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Poster Printing

Quick Start

The Maths Departments have two A0 poster printers:

  • An HP Designjet Z5400 printer in room BL.06
  • An HP Designjet T520 printer in room DL.09 (accessed via swipecard).

To avoid print jobs being sent to the poster printers by mistake, they are not networked. Instead each one is connected to a Windows PC by a USB cable. To reset your Maths Windows password to match your Linux password, please log into a Linux PC and type windows_password. If this does not work then email help@maths. Document viewers such as Adobe Reader are provided on the PC, and your Unix home directory will be accessible as your N: drive.

Alternatively you can disconnect the poster printer from its PC and connect it to your laptop. This may give the best results if you designed the poster on the laptop. Please remember to reconnect the poster printer to the PC when you have finished.

If you are printing from your laptop you will need to install the correct drivers for the poster printer. Windows may autoinstall them when you connect the printer, but if not, they can be found on the HP website. Go to and search for the model of printer you are using.

Note that the printer in BL.06 has two paper rolls, one should be loaded with plain paper, the other with glossy paper. You can choose which roll to use when you review the print option window just before you send the job.

Tips for Beginners

  • Allow plenty of time to print your poster. People keep finding that some part of their job doesn't print as expected. Do not expect to be able to just turn up, press print and have the perfect poster appear.
  • As with all viewing and printing of PDF files, if your document does not print properly from Adobe Reader then try Foxit Reader instead.
  • Please try to be considerate of paper and ink wastage. Print drafts on A4/A3 paper first before sending print jobs to a poster printer.
  • Design the poster for its actual size. Scaling up an A4 poster can have unexpected effects.
  • Bitmap images need to be very big; printers have many more dots than screens. A picture which fills your computer screen will come out about 6cm across on the printer - blow it up to A1 and the dots will be very visible.
  • If you find that areas of your poster are blank, tried printing the poster from a different PDF viewer. By default Adobe Reader will open PDFs. There is another program called Foxit that you can use, try printing from that. Another fix is to make a PDF or your original PDF. You can do this by starting Adobe Acrobat, Acrobat not Reader. Load your PDF and save as a new PDF. As part of the saving it 'flattens' all the images and text to one single layer. Try printing this new PDF.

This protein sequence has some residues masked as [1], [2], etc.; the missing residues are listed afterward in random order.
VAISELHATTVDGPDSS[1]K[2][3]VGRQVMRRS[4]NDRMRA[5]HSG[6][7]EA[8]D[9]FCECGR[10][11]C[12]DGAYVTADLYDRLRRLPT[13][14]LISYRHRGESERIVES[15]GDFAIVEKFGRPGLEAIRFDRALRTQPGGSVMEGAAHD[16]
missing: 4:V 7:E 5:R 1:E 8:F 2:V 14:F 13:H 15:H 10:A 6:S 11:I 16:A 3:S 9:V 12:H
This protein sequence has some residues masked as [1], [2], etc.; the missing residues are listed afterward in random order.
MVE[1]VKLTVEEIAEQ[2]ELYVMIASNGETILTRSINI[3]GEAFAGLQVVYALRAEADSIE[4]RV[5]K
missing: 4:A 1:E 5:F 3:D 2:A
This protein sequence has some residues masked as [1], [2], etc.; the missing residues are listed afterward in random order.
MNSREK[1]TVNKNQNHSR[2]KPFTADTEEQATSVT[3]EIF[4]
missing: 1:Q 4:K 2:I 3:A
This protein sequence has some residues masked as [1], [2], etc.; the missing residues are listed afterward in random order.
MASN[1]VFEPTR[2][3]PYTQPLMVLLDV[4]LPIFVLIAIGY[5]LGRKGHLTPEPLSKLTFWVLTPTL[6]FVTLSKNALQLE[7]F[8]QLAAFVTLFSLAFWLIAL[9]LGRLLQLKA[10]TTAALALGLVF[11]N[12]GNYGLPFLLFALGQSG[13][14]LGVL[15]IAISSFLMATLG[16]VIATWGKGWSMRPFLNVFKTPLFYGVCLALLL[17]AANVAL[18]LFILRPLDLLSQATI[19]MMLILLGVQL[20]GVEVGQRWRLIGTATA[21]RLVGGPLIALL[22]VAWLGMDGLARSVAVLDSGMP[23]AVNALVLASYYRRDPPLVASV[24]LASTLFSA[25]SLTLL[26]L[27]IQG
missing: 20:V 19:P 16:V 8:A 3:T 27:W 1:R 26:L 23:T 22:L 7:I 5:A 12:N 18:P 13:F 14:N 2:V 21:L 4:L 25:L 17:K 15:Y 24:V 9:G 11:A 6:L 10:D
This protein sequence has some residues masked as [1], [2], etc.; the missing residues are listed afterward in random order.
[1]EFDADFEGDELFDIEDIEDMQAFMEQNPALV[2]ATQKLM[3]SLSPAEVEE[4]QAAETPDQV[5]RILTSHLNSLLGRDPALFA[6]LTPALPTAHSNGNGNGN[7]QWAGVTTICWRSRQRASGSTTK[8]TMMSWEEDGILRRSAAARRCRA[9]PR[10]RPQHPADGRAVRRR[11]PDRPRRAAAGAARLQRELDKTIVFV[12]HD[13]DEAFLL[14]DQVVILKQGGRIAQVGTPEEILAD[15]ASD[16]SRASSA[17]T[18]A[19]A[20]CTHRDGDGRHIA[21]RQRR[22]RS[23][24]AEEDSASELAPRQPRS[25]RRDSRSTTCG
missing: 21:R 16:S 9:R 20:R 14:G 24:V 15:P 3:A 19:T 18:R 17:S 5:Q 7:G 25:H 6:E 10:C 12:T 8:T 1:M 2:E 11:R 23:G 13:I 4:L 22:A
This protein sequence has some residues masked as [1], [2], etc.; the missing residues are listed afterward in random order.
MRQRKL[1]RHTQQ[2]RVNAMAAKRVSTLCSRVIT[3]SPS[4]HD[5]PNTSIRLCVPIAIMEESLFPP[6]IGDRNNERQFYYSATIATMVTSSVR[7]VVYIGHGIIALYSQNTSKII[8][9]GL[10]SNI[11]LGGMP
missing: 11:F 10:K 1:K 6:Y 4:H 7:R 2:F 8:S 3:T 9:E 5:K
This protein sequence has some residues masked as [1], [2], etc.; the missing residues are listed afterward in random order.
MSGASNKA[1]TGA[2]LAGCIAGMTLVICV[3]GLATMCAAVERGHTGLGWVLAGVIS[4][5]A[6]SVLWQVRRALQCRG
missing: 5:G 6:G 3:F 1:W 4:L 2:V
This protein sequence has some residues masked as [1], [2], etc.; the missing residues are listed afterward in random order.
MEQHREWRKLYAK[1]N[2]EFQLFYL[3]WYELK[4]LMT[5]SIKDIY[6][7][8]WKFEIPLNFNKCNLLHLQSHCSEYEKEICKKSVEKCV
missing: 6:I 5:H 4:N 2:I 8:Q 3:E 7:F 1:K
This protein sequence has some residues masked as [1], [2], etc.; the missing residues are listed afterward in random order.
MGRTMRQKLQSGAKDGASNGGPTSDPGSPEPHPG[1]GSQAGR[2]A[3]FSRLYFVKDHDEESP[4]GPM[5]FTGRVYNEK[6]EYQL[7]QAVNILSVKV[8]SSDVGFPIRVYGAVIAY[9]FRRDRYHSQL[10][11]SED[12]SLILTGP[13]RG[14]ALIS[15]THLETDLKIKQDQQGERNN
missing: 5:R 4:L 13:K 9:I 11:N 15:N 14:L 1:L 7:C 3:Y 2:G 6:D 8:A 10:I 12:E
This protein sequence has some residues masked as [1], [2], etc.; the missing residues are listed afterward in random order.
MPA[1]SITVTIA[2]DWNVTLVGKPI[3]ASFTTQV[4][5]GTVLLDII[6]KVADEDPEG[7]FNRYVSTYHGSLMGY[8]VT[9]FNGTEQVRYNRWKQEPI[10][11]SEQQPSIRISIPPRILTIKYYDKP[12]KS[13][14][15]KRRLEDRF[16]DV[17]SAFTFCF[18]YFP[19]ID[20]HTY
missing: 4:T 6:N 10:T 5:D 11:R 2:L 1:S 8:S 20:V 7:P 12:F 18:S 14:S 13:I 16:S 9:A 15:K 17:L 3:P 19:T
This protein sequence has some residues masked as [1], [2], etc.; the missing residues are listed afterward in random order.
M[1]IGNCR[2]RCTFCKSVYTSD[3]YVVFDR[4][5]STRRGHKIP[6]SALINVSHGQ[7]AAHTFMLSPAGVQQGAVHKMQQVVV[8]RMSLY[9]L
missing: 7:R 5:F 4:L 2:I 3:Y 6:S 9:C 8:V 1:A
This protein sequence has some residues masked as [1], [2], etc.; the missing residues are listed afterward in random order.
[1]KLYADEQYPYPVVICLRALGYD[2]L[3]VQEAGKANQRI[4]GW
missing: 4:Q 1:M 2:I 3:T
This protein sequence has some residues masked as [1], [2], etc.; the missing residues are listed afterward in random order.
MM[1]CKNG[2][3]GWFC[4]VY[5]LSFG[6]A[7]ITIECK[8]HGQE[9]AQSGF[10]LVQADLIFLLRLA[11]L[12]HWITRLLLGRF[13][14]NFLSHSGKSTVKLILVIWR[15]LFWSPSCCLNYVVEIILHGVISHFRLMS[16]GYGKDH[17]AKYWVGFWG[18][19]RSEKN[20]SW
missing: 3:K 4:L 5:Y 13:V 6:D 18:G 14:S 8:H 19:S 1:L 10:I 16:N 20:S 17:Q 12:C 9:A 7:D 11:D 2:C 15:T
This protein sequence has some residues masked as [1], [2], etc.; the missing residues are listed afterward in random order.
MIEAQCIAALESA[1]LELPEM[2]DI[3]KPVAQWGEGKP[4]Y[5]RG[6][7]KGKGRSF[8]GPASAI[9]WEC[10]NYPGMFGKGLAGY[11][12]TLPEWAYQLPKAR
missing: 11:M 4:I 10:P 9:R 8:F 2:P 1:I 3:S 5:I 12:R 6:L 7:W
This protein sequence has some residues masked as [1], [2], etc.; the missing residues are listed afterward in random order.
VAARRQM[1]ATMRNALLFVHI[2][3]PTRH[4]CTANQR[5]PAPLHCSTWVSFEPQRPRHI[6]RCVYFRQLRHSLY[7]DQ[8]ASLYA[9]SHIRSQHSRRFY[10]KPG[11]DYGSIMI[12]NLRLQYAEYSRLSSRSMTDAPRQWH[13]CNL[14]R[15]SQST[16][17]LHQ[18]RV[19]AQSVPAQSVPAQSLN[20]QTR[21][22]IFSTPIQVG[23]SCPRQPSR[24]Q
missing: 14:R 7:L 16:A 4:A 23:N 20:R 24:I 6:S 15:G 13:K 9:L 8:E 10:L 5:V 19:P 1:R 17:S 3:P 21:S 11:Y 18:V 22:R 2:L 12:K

Making a poster

There are many ways of making a poster. Regardless of the software used, a common technique is to make an A4 poster, and export the poster as PostScript or PDF. Print shops can then typically scale up the work to print to the desired size (check with the print shop first).

We are aware of two LaTeX poster class definitions:

  • a0poster.cls, by Gerlinde Kettl and Matthias Weiser and updated by Karsten Held at CTAN.
  • beamerposter by Philippe Dreuw and Thomas Deselaers, at github. Based upon a0poster.cls

There is advice from Norman Gray on making posters using TeX at and Stephen Eglen has a customised Cambridge latex poster class: see

Other programmes, such as Adobe Illustrator and Powerpoint are also useful, as they provide more control on the layout of your poster.

Printing fabric posters

The printer in BL.06 is capable of printing onto fabric material. This is something people who travel find useful as the poster can be packed in a suitcase like a piece of clothing and unfolded at your destination, it doesn't show the creases. The material is expensive (Chemistry charges 70 pounds for one A0 poster), it also takes some time to load the roll into the printer and configure it ready for use so allow time to produce your work.

Poster Printing Services

The Computing Service Printroom can be used for a variety of printing tasks (theses, large runs for lecture notes etc).

The Photographic and Illustration Service (usually known simply as PandIS), closed permanently on 30 September 2017. Philip Ball who used to manage them can offer help with the design and production of posters for a fee.

The Anatomy Visual Media Group provide poster printing and encapsulation in any size up to A0. Price list and more info.